Albert Bierstadt's "The Domes of the Yosemite"
Charles Hosmer Morse Museum of American Art morsemuseum.org
Your new 75-inch 4K television may seem big, but it's got nothing on Albert Bierstadt's colossal oil painting "The Domes of the Yosemite," which recently concluded its post-restoration debut at Winter Park's Morse Museum. Occupying nearly 150 square feet of canvas, Bierstadt's massive landscape was the 1860s equivalent of IMAX 3-D. The painting's once-in-a-lifetime Orlando exhibition enthralled area art admirers, just as it once did author Mark Twain, until it returned to its Vermont home in July.
Leonard Bernstein's Mass
at UCF Celebrates the Arts
He may be best known for West Side Story, but Leonard Bernstein's 1971 Mass might be the legendary conductor's most ambitious and controversial work. (Leave it to a gay Jewish Broadway composer to transform a Catholic ritual into anti-authoritarian performance art.) In celebration of his 100th birthday, UCF's orchestra, choirs, performers and alumni teamed up with Opera Orlando's youth chorus to stage the "Theatre Piece for Singers, Players, and Dancers" at the Dr. Phillips Center for the Performing Arts. Their massive effort made this rarely seen classic deeply moving.
Roadsides and Skylines at Gallery at Avalon Island
This Pat Greene-curated mixed-media group show last summer at the Gallery at Avalon Island asked the artists to present new perspectives on living in Florida, and work by Jenn Allen, Spanky Hudas and Wayne Grant ably delivered. But it was the fantastical sculptures of South Florida's DeVan Jimenez and Jacksonville's Crystal Floyd that created whole new worlds out of the flora and detritus of the Sunshine State. Floyd merged shadow boxes, taxidermy, insects and antique ephemera into intricate constructs that begged for repeated viewing, while Jimenez's ceramics suggested whole new evolutionary side roads in a state where invasive species and evolving ecosystems are the rule rather than the exception. This exhibit also inspired the very entertaining "Ekphrastic Floridas" reading with Burrow Press.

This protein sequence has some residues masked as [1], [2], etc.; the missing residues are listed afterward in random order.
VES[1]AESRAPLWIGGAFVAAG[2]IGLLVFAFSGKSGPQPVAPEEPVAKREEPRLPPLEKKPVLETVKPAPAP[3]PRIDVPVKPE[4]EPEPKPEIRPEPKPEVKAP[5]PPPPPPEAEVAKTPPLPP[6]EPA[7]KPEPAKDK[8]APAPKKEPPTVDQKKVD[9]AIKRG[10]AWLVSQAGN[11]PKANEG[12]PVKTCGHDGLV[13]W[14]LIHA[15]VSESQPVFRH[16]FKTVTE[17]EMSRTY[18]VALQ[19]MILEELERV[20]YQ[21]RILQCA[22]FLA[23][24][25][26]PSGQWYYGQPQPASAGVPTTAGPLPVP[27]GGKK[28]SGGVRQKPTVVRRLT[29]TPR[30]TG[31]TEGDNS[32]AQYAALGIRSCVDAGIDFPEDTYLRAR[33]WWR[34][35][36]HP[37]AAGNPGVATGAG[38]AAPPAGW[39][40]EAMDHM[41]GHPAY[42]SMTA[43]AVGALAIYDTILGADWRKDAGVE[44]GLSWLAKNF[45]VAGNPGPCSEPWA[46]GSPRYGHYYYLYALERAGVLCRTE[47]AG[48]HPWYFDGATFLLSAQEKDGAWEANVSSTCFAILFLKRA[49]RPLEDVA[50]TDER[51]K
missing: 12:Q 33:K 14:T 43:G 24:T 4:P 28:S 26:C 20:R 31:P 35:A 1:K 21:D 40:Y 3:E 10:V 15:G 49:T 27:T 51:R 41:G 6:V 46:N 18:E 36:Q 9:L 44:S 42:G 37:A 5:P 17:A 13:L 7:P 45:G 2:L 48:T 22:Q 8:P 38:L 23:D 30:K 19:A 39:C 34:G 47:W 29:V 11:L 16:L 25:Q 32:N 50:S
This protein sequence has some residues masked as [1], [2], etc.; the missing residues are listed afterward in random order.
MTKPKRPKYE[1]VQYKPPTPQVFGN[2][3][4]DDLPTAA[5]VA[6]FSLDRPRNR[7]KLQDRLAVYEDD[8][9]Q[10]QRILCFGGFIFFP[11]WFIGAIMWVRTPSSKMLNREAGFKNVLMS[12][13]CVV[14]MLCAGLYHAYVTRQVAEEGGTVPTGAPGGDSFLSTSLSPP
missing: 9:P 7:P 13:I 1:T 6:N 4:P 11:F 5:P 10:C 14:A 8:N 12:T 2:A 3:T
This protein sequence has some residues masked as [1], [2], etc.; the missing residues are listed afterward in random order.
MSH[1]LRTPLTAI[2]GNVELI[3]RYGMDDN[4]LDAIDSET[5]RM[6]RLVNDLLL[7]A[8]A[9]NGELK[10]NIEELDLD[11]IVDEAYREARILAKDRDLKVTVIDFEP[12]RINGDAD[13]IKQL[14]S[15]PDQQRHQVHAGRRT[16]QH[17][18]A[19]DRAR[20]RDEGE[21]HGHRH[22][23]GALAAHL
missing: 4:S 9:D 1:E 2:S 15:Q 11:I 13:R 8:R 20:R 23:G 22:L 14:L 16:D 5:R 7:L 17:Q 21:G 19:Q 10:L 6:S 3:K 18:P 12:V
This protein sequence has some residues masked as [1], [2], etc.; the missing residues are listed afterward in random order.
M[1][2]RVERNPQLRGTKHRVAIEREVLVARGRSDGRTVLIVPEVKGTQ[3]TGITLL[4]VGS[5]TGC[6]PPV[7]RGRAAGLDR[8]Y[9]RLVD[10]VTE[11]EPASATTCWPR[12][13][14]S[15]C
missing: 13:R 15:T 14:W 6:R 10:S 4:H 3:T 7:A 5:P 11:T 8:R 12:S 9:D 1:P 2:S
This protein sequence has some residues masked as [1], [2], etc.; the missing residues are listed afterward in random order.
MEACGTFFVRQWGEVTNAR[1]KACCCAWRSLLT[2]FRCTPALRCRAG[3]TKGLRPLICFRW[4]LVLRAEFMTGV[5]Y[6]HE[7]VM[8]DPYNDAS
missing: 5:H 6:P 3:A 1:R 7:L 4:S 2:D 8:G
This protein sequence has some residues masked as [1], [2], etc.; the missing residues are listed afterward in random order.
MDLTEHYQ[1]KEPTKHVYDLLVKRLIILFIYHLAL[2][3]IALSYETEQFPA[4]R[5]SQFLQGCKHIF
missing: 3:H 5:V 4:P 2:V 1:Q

Florida, by Lauren Groff
When Burrow Press brought Lauren Groff in for their Functionally Literate reading series in 2016, she was fresh off the white-hot success of Fates and Furies, her surprise literary best-seller. But this summer (June 5, to be exact), Groff's latest story collection, simply titled Florida, came out – and it utterly bewitched us. Florida lacks Fates' blockbuster, optioned-by-Hollywood glamour; it's a handful of rough gemstones next to the glittering tiara of Fates. But Florida the book, like Florida the state, is a "dense, damp tangle"; both are built of toxic decay and life-bursting elementals. Hands-down the book of the year for anyone who revels in the darkness of the Sunshine State.
Christie Miga's Luminosities at Mead Garden
The latest collection of canvases from artist Christie Miga could have carried a conventional gallery show on their own, with their striking psychedelically hued tree silhouettes. Instead, Miga went all out for the opening of Luminosities, using groups of gently glowing spheres to transform Mead Garden's moonlit boardwalk into a magical fairyland. Following this surreal path placed patrons in a reflective mood before they even approached her paintings, resulting in the year's most spiritually stimulating outdoor art experience.
Orlando Zine Fest